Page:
Essential Guide to Black Panther, the Next MCU Superstar
Heavy is the head that wears the crown.
So goes the story of T’Challa, leader of Wakanda and secret identity of the heroic Black Panther. Over the years, T’Challa and his fictional African country have had their fair share of mishaps: more invasions that you can count, a cataclysmic tidal wave and a failed marriage. But like all heroes, the Marvel Comics superstar always overcomes his challenges and vanquishes his adversaries.
While Chadwick Boseman’s “Black Panther” hits screens this weekend in what is sure to set box office records, his comic book debut was much humbler.
Created by Marvel Comics legends Stan Lee and Jack Kirby, the first black superhero made his debut in 1966’s “Fantastic Four” 52 and 53.
The two-part tale recounts T’Challa’s ascension to the throne – and to the mantle of the Black Panther – after his father’s death at the hands of Ulysses Klaw. The Panther’s arch-enemy loses his hand in the initial fight, but tries to invade Wakanda for its supply of the super-strong metal vibranium.
Naturally, the FF and T’Challa drive back Klaw and his forces. (Movie fans will note similarities in the story, though Klaw was more of a subplot when Panther was introduced in “Captain America: Civil War.”)
Black Panther is more than just a singular hero. It’s a title handed down to the leader of the Wakanda Panther Clan. T’Challa’s father and ancestors all assumed the Panther’s mantle to protect the people of Wakanda. Secret herbs give the hero his enhanced strength, agility, speed and cat-like tracking abilities.
In 1968, Panther became the first black hero to join the Avengers, and has been on an off the team ever since. He’s split time between New York (where he taught school while protecting Hell’s Kitchen) and his African home.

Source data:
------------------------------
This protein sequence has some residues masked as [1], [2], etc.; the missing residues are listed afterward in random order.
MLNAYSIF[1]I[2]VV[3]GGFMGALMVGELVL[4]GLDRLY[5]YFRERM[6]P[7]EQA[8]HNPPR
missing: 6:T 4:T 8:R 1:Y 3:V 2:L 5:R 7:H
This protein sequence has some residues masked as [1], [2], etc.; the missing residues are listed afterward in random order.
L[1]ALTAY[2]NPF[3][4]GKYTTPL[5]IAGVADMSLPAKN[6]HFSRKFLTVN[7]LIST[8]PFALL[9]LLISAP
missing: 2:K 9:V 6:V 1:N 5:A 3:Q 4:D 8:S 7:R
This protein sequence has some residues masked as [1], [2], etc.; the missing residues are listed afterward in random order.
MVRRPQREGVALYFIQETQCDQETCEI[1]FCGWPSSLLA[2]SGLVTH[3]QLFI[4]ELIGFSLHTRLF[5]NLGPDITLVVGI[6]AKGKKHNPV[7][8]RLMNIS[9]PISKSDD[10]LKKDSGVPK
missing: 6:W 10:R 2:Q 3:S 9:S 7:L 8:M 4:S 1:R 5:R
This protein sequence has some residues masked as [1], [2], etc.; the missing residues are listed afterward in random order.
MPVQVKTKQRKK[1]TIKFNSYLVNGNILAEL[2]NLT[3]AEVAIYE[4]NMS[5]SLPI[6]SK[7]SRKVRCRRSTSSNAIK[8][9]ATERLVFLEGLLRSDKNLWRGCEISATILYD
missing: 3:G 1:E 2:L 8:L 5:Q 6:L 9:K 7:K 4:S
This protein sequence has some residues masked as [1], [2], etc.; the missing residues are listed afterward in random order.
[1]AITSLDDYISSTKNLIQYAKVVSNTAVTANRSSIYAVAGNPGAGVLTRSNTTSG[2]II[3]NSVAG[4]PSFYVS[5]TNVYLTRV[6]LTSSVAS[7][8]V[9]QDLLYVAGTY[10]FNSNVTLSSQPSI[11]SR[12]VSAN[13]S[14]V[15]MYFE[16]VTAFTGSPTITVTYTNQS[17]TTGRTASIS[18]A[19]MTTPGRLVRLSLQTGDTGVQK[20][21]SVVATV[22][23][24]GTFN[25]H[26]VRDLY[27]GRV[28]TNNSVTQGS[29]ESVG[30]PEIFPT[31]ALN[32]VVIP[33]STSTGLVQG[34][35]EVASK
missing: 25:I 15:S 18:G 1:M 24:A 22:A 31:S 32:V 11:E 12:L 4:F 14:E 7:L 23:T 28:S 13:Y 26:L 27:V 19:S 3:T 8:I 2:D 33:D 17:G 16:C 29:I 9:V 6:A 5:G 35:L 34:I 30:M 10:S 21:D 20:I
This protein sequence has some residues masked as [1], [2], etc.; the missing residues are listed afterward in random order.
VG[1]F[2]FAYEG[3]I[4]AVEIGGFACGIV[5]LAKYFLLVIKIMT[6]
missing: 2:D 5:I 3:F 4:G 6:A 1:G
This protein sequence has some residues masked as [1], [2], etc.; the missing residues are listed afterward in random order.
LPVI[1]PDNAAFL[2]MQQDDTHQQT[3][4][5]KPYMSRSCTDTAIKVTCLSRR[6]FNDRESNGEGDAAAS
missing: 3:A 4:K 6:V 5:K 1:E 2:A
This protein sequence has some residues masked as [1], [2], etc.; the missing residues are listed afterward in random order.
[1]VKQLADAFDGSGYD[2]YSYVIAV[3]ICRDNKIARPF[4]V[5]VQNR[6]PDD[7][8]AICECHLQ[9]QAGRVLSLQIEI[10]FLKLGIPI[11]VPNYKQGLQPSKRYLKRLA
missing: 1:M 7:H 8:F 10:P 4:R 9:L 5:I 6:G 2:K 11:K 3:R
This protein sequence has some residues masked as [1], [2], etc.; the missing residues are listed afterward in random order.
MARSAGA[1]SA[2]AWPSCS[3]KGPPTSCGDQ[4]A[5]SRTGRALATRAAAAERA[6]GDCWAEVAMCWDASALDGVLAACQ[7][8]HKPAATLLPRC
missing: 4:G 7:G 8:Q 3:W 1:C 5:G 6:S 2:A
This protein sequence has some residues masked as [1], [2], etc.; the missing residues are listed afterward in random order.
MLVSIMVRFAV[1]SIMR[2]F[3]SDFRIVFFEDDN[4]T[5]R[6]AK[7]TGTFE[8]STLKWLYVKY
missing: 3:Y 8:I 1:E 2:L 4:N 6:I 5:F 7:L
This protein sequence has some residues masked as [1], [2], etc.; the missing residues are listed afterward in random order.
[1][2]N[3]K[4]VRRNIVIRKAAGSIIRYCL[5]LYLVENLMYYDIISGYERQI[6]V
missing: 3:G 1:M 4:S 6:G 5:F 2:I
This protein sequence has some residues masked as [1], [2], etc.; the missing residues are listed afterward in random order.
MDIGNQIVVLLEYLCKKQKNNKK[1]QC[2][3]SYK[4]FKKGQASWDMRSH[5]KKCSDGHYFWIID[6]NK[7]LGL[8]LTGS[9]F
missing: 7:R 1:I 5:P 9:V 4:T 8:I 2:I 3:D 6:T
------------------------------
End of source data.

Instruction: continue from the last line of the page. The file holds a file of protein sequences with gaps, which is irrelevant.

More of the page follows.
After a worldwide search, he eventually married the X-Men’s Storm, though the marriage was annulled after a series of mishaps. Over the years, he has been in and out of power in Wakanda – even briefly giving up his title as Black Panther to his sister, Shuri.
Related: The Most Personal Batman Story … Ever
Wakanda is an enigma – a modern technological paradise, but deeply routed in African history and folklore. At one point, it was the home to all the world’s vibranium (the unbreakable metal that comprises Captain America’s shield) which helped to propel the society’s advances beyond the rest of the planet.
At the same time, the country has a number of religious cults, including devotions to lion, crocodiles and, of course, panthers. The highly sought after vibranium has made Wakanda a target for invasion – from humans and aliens alike.
FAST FACT: Marvel gave the Black Panther his own comic book series in 1977, with artwork by the legendary Jack Kirby.
While the Panther’s suit from that first encounter look similar to the movie (and the modern comics), T’Challa initially relied on technology as much as his own secret herb-fueled fighting skills. He even knocked out the Invisible Woman with sleep gas from his fingertips. Today though, he uses his bulletproof suit and vibranium claws – as well as his genius-level intellect – to stop the baddies.
He’ll need every tool at his disposal as this weekend as he takes on the likes of Klaw and Erik Killmonger – as well as the sky-high expectations from movie-going fans.
Thank you for posting this. There’s a lot of people out there who clearly know nothing about the character or his history, that are trying to make this movie about race or colonialism, when in fact it’s very much about isolationism. The advantages and risks of it, and the effects it can have on the rest of the world. That’s an interesting and very universal theme to explore, and one very relevant to current issues (immigration, globalism, free trade, the War on Terror), and much more complex than what the film is currently being given credit for.